“Force yourself to be more connected to humans and not the impersonal nature of the text or email.”
I had the pleasure of interviewing Cali Estes, PhD., Founder of The Addictions Coach and The Addictions Academy. She is the author of Amazon Best-Seller, “I Married A Junkie,” and is highly sought after Addiction Therapist and Life/Corporate Coach who specializes in harm reduction and utilizes holistic approaches to treat addiction, as well as mental conditions holding her clients back from reaching their full potential. She works with individuals, drug and alcohol treatment teams and addiction professionals looking to advance their knowledge base. Dr. Estes has over 20 years experience working with drug, alcohol and food addictions.
Thank you so much for doing this with us! What is your backstory?
My backstory is that I began my career in addictions (which then did not include technology or internet, as it wasn’t even invented at that time) and for the past 25 years have focused primarily on addictions disorders and use including drugs, alcohol, sex, gambling and now to include internet, gaming, shopping and all things technology related. I had wanted to be an FBI agent, but ended up doing my internship in a prison in the addiction department. I actually was able to identify with the addict, as I had a severe food addiction and also a diet pill addiction to combat the food addiction. I spent my first 10 years in the nonprofit world, we were known as ‘the working poor’ as the long hours and the high stress and always not being able to pay my bills finally got to me. So, I decided to go into private practice to assist high end celebrity clients and high powered CEO’s that are troubled with addiction and need additional structure and support from a boots on the ground process I call Sober on Demand. The same long hours and high stress are there, this time I can pay my bills.
Can you share the most interesting story that happened to you since you started your career?
My most interesting story would be having to deal wit an NFL player that got himself into trouble for using drugs and got dropped as player. I had to fly to Mexico to find him and convince him to get sober, come back to the States with me and try to regain his status as one of the most loved players of all time, after the media slaughtered him. It was an uphill battle with lots of twists and turns along the way and a happy ending.
Are you working on any new or exciting projects now?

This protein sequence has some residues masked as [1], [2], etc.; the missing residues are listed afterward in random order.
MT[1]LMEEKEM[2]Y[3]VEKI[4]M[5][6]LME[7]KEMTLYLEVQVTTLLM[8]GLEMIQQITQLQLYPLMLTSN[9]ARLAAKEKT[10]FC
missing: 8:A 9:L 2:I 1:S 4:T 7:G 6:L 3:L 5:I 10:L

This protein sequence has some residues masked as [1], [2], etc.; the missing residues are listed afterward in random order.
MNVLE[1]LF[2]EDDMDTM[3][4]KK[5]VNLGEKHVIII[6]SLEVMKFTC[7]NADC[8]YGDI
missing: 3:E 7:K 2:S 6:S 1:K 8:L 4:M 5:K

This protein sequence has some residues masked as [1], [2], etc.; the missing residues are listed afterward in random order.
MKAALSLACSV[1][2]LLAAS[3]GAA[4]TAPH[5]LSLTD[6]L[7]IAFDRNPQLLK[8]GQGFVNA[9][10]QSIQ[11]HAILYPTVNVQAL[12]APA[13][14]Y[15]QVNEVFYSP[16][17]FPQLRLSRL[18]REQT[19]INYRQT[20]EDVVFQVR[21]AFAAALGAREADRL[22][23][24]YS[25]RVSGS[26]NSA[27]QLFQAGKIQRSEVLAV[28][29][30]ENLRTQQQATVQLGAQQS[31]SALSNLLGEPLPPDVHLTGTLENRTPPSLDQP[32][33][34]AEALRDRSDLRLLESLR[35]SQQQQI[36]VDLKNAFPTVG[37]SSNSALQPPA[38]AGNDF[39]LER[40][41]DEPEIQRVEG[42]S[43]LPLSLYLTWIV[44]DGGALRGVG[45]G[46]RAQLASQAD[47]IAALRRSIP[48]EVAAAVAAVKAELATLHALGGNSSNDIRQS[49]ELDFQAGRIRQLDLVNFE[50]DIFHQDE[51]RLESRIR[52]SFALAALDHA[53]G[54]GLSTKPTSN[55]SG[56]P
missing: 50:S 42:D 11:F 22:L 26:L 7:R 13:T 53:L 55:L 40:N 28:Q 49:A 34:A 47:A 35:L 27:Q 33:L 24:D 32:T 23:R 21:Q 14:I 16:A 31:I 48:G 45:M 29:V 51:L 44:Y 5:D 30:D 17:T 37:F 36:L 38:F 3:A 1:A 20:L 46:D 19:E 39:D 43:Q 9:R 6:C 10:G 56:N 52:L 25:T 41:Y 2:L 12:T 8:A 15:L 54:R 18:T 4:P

I am currently working on a new book entitled “Unpause Your Life: The 7 Key Principles to Tap into the Wealth Inside You.” It is a book about harnessing your power and living your authentic life to get the most out of life you desire, and accomplish your goals. The book delves into how we as a society have created a fake persona on social media and how we idolize the happy stories and the fun we see others having, yet we feel our own lives fall short. The book covers ways to get away from the fake personas and create intimate relationships by finding your true authentic self and your very own tribe. I delve into how people have poor relationships with money and usually use this an excuse to not reach your dreams. It is unique in a sense that it addresses how all real relationships have changed over time with ourselves and how we can create a roadmap to success.
Between work and personal life, the average adult spends nearly 11 hours looking at a screen per day. How does our increasing screen time affect our mental, physical, and emotional health?
11 hours is a lot considering we have 24 total hours and if you reserve 8 for sleep that only leaves 5 actual hours that we are not staring at our phones, laptops or readers and interacting with other actual human beings. In terms of physical issues our necks get curved, backs have issues, we get headaches from the blue lights of the devices and of course our sleep is disturbed. In terms of mental health, depression and anxiety are the main two complaints I hear from clients. Depression around feeling a sense of ‘missing out’ when they see a happy post, a vacation or something going on that they wanted to participate in. Anxiety over missing a post, not getting enough likes or feedback on their own posts and pictures. Along with this in teens and early adults I see low self esteem as their self worth seems tied to their pictures, likes and attention garnered on social media.
Can you share your top five ways people can improve mental wellness and create a healthy relationship with technology?
Sure here are my Top 5:
- When you go to a restaurant, make sure all the phones are facedown on the table and do not touch them during the meal. The first person that grabs their phone has to pay the bill. The more people there are, the more fun this activity can be.
- Put your phone in airplane mode over night so that you do not hear all of the pings going off each time you get an email, or a social media post. Also try to not bring the phone to bed and ‘play on Facebook’, seeing the blue light right before bed will disturb your sleeping patterns. If you find yourself answering social media pings and emails late at night or even getting into a debate, your sleep will be compromised. Get the sleep you need and deal with it all tomorrow.
- Limit your time on social media, unless you are working and using it as a marketing tool, set your timer on your phone and allow yourself a 30 minute window twice per day to check social media. Once that time goes off and you have used 30 minutes, then close your social media and put your phone down.